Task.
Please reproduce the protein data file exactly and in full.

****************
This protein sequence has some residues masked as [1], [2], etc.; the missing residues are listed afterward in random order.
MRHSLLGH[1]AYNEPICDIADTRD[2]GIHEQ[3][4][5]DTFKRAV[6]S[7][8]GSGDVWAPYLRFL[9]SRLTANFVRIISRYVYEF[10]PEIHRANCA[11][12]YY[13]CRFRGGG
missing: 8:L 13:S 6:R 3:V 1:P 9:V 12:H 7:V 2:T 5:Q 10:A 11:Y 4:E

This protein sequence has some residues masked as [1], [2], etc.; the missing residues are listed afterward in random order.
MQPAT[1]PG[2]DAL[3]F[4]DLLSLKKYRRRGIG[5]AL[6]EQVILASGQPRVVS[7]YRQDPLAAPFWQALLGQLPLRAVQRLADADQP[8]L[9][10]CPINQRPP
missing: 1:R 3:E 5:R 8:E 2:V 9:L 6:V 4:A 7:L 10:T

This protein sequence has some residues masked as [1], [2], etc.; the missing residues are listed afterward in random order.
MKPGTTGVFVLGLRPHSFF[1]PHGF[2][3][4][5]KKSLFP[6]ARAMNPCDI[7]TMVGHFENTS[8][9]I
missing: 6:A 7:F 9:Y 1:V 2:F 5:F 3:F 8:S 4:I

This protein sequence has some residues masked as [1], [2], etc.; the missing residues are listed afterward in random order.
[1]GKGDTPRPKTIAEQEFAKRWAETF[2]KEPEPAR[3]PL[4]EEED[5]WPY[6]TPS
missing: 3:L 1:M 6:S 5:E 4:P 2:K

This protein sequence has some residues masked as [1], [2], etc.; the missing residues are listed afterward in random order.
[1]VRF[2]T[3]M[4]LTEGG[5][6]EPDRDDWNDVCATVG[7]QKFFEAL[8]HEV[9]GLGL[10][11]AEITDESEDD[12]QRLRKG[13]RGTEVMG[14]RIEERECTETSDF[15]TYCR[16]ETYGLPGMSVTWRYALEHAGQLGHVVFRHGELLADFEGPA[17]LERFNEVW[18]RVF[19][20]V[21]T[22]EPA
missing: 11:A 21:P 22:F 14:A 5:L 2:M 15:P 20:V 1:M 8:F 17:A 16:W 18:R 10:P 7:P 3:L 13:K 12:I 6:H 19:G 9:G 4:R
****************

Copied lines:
This protein sequence has some residues masked as [1], [2], etc.; the missing residues are listed afterward in random order.
MRHSLLGH[1]AYNEPICDIADTRD[2]GIHEQ[3][4][5]DTFKRAV[6]S[7][8]GSGDVWAPYLRFL[9]SRLTANFVRIISRYVYEF[10]PEIHRANCA[11][12]YY[13]CRFRGGG
missing: 8:L 13:S 6:R 3:V 1:P 9:V 12:H 7:V 2:T 5:Q 10:A 11:Y 4:E

This protein sequence has some residues masked as [1], [2], etc.; the missing residues are listed afterward in random order.
MQPAT[1]PG[2]DAL[3]F[4]DLLSLKKYRRRGIG[5]AL[6]EQVILASGQPRVVS[7]YRQDPLAAPFWQALLGQLPLRAVQRLADADQP[8]L[9][10]CPINQRPP
missing: 1:R 3:E 5:R 8:E 2:V 9:L 6:V 4:A 7:L 10:T

This protein sequence has some residues masked as [1], [2], etc.; the missing residues are listed afterward in random order.
MKPGTTGVFVLGLRPHSFF[1]PHGF[2][3][4][5]KKSLFP[6]ARAMNPCDI[7]TMVGHFENTS[8][9]I
missing: 6:A 7:F 9:Y 1:V 2:F 5:F 3:F 8:S 4:I

This protein sequence has some residues masked as [1], [2], etc.; the missing residues are listed afterward in random order.
[1]GKGDTPRPKTIAEQEFAKRWAETF[2]KEPEPAR[3]PL[4]EEED[5]WPY[6]TPS
missing: 3:L 1:M 6:S 5:E 4:P 2:K

This protein sequence has some residues masked as [1], [2], etc.; the missing residues are listed afterward in random order.
[1]VRF[2]T[3]M[4]LTEGG[5][6]EPDRDDWNDVCATVG[7]QKFFEAL[8]HEV[9]GLGL[10][11]AEITDESEDD[12]QRLRKG[13]RGTEVMG[14]RIEERECTETSDF[15]TYCR[16]ETYGLPGMSVTWRYALEHAGQLGHVVFRHGELLADFEGPA[17]LERFNEVW[18]RVF[19][20]V[21]T[22]EPA
missing: 11:A 21:P 22:F 14:A 5:L 2:M 15:P 20:V 1:M 8:F 17:A 16:W 18:R 10:P 7:P 3:L 13:K 12:I 6:H 19:G 9:G 4:R